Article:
I can see the need for throttling in extreme cases, but starting the throttling at such low levels is going way too far.



    Or unlimited time. Surely even the dullest people understand that unlimited is defined as being a specific metric not all possible metrics.
  • libertyforalllibertyforall Posts: 1,039member
    Well throttling is a bone-headed move by AT&T -- they should look at the data use over the entire time as a customer. i.e. if I am a customer since 2007 with the original iPhone, compared to all other users, how many days, weeks, months of those years have I used as the top 5% -- guaranteed in my case, the numbers would indicate that AT&T made money on me, and they can afford me doing top 5% once in a while because they have made their money on me over YEARS of low/average data usage!



    So much for common sense at the old phone company.
  • lordjohnwhorfinlordjohnwhorfin Posts: 394member
    Quote:
    Originally Posted by Slurpy View Post


    How the hell do people use 5GB of 3G? I'm serious. Do you not have wifi at home? Do you stream videos all day? I've never hit 500MB, and I use it constantly outside wifi. Seriously, what the fuck you do you people do on your phones to consume gigabytes of data? Do you not have shit to do during the day?



    You use it constantly to do WHAT, exactly? Play Solitaire?

    Streaming 128Kbps audio (like Sirius satellite radio) uses up 56MB/hour; Netflix at its lowest quality, 300MB/hour. You don't have to be a torrent junkie to use up gigabytes of data.

    I mostly stream Sirius during my commute, and I think that's completely within reasonable use and what I pay for and the bill of goods I was sold. There you go, maybe you learned something today and you'll go to bed a little less dumb than you woke up this morning.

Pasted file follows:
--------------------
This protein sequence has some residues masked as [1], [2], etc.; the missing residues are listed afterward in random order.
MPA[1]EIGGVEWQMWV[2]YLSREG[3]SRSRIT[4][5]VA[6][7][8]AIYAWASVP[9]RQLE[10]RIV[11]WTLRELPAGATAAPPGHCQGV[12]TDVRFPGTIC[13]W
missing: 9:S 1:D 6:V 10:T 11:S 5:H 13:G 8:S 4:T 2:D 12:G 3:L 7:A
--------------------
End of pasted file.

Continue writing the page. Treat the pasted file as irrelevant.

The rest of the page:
• daekwandaekwan Posts: 155member
    I stream Pandora to/from work during my commute. I also check facebook & email, play games, send 1000's of messages & pics via iMessage and watch quite a few youtube videos. The highest amount of monthly data I've ever used was 2.2GB.. and that was while I was biz travel to San Francisco for 9 days and I was using my iPhone's WiFi hotspot to play around 40 hours of Call of Duty Black Ops on my Xbox 360 that I brought along with me. My average use is around 1GB a month.



    While I cant personally understand how someone is using 5, even 10 or more GB's of data a month. Unlimited is UNLIMITED. Dont advertise it and do not call it that, if it is not. Even still I cant help but feel so sorry for these big telecom companies when I have no doubt 10GB's of wifi data costs them pennies.. literally.



    I hope two things comes from this. 1) That several 1000's of throttle customers sue AT&T in small claims court. 2) That AT&T (and Verizon/TMobile) change their stance on Unlimited data.. and keep it truly UNLIMITED. I believe Sprint is the only company that delivers truly unlimited data with no throttling.
  • phippsterphippster Posts: 16member
    I love NPR. I want to listen to a complete NPR episode which is available from iTunes as a podcast. I jump in my car for a ride and go to grab the podcast, just to be told I can't download it via 3G because it's over 20 MB. Isn't an unlimited plan unlimited -- why does AT&T or Apple have any say as to what I can download and do with my data plan?
  • gtrgtr Posts: 3,208member
    Great.



    Now bring on FaceTime 3G!
  • solipsismxsolipsismx Posts: 19,566member
    Quote:
    Originally Posted by GTR View Post


    Great.



    Now bring on FaceTime 3G!



    Coincidently just got a message out of the blue from a friend who JB his iPhone 4S and installed the app that allows FaceTime over '3G'. He said, "FaceTime on 3G is jerky." I know that he's in one of AT&T's best areas for fast data throughput, too. They simply haven't invested in priority QoS to all the service to be real time. I can't imagine them doing so unless Apple pays them in order to get ahead of competing video chat services. This may be different in other countries but in the US this is the case, and not just on AT&T.
  • Quote:
    Originally Posted by Slurpy View Post


    How the hell ... what the fuck you do you people do on your phones to consume gigabytes of data?



    Data Hogs ruin it for everybody else. They make us pay higher bills and slow down our connections.